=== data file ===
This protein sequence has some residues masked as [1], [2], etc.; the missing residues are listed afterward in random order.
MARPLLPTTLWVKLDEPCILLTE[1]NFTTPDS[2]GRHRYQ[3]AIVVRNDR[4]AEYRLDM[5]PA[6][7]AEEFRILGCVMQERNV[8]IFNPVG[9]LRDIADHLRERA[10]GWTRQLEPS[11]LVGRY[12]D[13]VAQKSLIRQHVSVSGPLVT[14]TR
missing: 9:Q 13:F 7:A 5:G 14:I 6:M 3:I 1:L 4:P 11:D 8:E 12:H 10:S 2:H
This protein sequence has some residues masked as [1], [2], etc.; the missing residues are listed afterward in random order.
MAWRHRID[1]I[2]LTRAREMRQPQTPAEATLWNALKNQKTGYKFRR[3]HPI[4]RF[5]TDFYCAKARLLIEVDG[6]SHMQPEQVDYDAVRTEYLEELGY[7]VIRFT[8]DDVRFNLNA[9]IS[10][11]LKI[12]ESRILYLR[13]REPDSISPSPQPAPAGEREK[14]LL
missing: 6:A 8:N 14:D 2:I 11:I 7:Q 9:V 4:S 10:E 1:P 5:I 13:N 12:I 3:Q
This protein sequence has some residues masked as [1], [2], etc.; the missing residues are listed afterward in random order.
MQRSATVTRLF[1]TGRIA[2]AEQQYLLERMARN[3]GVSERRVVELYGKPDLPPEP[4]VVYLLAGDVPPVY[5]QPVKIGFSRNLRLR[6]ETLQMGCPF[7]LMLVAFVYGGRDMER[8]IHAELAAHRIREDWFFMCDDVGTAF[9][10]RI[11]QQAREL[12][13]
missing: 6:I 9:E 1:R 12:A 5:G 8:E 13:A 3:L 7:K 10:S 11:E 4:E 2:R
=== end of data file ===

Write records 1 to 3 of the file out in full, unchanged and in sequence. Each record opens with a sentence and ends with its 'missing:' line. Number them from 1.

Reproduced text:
This protein sequence has some residues masked as [1], [2], etc.; the missing residues are listed afterward in random order.
MARPLLPTTLWVKLDEPCILLTE[1]NFTTPDS[2]GRHRYQ[3]AIVVRNDR[4]AEYRLDM[5]PA[6][7]AEEFRILGCVMQERNV[8]IFNPVG[9]LRDIADHLRERA[10]GWTRQLEPS[11]LVGRY[12]D[13]VAQKSLIRQHVSVSGPLVT[14]TR
missing: 9:Q 13:F 7:A 5:G 14:I 6:M 3:I 1:L 4:P 11:D 8:E 12:H 10:S 2:H
This protein sequence has some residues masked as [1], [2], etc.; the missing residues are listed afterward in random order.
MAWRHRID[1]I[2]LTRAREMRQPQTPAEATLWNALKNQKTGYKFRR[3]HPI[4]RF[5]TDFYCAKARLLIEVDG[6]SHMQPEQVDYDAVRTEYLEELGY[7]VIRFT[8]DDVRFNLNA[9]IS[10][11]LKI[12]ESRILYLR[13]REPDSISPSPQPAPAGEREK[14]LL
missing: 6:A 8:N 14:D 2:I 11:I 7:Q 9:V 4:S 10:E 1:P 5:I 13:N 12:I 3:Q
This protein sequence has some residues masked as [1], [2], etc.; the missing residues are listed afterward in random order.
MQRSATVTRLF[1]TGRIA[2]AEQQYLLERMARN[3]GVSERRVVELYGKPDLPPEP[4]VVYLLAGDVPPVY[5]QPVKIGFSRNLRLR[6]ETLQMGCPF[7]LMLVAFVYGGRDMER[8]IHAELAAHRIREDWFFMCDDVGTAF[9][10]RI[11]QQAREL[12][13]
missing: 6:I 9:E 1:R 12:A 5:G 8:E 13:A 3:L 7:K 10:S 11:E 4:E 2:R